By Rebecca Taylor
There’s always been sad commercials. Maybe a dog gets left at home, and we watch it stare at his owners vehicle retreating into the distance. Perhaps a baby is in the hospital with cancer, her parents looking for hope in a cup of coffee. These are the types of commercials that you share on facebook, and they’re part of a type of advertising called “sad-vertising.”
Sad-vertising uses pathos in ads, in an especially impactful way. It aims to “to create an emotional attachment with a brand or product by tugging at viewers’ heartstrings.” An example of sad-vertising is the 2014 ad “Unsung Hero” created by director Thanonchai Sornsriwichai for a Thai life insurance. You’ve probably seen it. The main character helps others with little acts of kindness, totally selfless in his motivations. It’s a tearjerker for sure, and I think even my grandma has seen it.
Thanonchai Sornsriwichai explained his reasoning behind the newly popular type of advertising, saying that to sell things you have to present reality. There’s value to that. Thai advertising companies made over $30 million in profit solely from online campaigns, proving that money can be made from squeezing the emotions out of the public. Much of advertising is about presenting an ideal, an ideal that is typically totally unrelated to real life. Advertising strives to sell us things we don’t need by making.They make them believe that X product will make them X more beautiful/successful/rich. And that’s honestly just the structure of the beast. But consumers are more aware of this strategy and growing resentful. Sending out ads that not only sell a product but show really heartwarming scenes that make people want to be better is the way to go. Online sharing making videos viral, and sharing quality videos is the only way that product/brand is going to sell.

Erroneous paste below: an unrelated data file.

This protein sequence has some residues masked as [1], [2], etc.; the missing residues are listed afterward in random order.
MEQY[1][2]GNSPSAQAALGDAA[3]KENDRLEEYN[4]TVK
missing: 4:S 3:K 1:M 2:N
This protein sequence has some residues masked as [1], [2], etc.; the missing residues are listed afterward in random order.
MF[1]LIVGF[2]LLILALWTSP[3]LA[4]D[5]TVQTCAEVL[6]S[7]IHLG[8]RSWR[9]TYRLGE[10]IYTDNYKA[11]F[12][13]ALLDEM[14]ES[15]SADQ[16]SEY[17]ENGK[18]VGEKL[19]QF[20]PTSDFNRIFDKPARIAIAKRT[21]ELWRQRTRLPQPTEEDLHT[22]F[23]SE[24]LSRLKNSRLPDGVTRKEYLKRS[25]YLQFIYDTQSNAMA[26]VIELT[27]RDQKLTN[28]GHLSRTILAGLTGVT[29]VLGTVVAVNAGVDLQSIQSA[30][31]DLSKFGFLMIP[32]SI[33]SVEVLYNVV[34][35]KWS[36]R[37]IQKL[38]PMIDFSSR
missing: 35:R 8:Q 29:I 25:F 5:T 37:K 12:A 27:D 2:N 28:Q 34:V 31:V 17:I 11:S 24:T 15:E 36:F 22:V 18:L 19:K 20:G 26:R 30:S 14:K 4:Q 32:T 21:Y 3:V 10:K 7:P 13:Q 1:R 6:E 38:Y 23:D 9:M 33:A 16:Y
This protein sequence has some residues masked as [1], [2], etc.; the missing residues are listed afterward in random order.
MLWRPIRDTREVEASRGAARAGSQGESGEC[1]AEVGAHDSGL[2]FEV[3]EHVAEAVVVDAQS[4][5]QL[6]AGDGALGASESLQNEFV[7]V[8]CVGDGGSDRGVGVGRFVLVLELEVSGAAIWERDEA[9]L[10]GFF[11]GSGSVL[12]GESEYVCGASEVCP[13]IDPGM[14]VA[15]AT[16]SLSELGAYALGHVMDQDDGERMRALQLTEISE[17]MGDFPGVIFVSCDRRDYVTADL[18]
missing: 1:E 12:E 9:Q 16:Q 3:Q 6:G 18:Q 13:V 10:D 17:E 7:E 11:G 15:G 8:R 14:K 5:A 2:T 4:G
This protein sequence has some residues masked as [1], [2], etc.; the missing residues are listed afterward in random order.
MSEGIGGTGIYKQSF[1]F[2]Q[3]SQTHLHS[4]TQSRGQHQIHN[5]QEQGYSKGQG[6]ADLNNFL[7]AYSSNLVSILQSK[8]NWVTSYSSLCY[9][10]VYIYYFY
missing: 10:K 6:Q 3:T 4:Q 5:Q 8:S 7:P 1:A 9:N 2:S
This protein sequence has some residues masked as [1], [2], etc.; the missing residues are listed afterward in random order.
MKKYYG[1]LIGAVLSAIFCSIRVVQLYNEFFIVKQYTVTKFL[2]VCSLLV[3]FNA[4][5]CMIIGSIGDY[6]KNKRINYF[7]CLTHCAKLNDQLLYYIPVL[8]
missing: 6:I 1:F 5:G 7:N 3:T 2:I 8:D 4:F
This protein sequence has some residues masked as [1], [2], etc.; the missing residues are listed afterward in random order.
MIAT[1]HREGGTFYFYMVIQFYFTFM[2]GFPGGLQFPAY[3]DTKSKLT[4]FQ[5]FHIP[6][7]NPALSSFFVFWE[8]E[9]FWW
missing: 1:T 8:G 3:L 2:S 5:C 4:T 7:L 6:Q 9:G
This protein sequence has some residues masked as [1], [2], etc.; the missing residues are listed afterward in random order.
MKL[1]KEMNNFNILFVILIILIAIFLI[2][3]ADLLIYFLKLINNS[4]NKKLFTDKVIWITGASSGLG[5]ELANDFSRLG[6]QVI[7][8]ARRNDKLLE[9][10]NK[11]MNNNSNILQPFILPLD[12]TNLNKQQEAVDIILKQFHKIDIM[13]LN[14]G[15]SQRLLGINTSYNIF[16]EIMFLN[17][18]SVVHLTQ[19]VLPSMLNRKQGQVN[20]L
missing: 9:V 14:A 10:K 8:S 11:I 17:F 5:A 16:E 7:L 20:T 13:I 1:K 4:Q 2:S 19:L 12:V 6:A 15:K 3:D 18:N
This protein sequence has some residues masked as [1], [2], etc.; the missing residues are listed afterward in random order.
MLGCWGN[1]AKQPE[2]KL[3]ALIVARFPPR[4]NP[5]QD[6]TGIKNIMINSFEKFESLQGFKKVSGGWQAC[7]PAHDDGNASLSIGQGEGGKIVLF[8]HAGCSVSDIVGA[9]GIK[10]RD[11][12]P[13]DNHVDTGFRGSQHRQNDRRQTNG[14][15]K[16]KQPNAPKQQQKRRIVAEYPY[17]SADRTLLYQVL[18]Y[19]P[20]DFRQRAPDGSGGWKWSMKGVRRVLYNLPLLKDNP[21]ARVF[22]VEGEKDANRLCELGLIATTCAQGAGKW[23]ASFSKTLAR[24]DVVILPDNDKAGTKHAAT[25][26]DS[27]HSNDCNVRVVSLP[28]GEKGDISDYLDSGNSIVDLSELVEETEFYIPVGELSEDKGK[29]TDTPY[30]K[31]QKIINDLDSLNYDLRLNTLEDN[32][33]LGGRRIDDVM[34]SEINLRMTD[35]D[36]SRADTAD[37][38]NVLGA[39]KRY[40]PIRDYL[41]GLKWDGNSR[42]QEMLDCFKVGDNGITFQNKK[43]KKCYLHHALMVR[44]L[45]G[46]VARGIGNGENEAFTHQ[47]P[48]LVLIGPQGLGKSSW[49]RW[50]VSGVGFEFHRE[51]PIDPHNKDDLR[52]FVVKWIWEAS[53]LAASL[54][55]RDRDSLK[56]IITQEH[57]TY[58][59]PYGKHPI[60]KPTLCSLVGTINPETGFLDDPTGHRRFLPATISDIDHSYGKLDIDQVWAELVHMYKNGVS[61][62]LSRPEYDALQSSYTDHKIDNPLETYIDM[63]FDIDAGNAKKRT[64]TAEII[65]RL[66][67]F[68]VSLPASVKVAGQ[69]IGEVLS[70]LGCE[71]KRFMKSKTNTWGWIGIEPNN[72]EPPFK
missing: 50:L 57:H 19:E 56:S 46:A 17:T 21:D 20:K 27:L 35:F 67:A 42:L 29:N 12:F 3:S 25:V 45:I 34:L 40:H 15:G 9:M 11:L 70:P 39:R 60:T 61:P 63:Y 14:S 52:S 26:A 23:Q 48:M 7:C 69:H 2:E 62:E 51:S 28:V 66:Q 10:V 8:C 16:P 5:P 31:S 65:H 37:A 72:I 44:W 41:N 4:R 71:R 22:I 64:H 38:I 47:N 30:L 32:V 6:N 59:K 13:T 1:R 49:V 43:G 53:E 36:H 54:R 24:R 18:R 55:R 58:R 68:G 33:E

Heartwarming videos are the way to people’s wallets. And, in most cases, their hearts.
Karacs, Sarah. “Sad-vertising: Thai filmmakers carve out a niche online.” CNNMoney. Cable News Network, 17 Feb. 2017. Web. 19 Feb. 2017.
“‘Sadvertising’ Pulls On Consumers’ Heartstrings — And Purse Strings.” Forbes. Forbes Magazine, 28 Apr. 2015. Web. 19 Feb. 2017.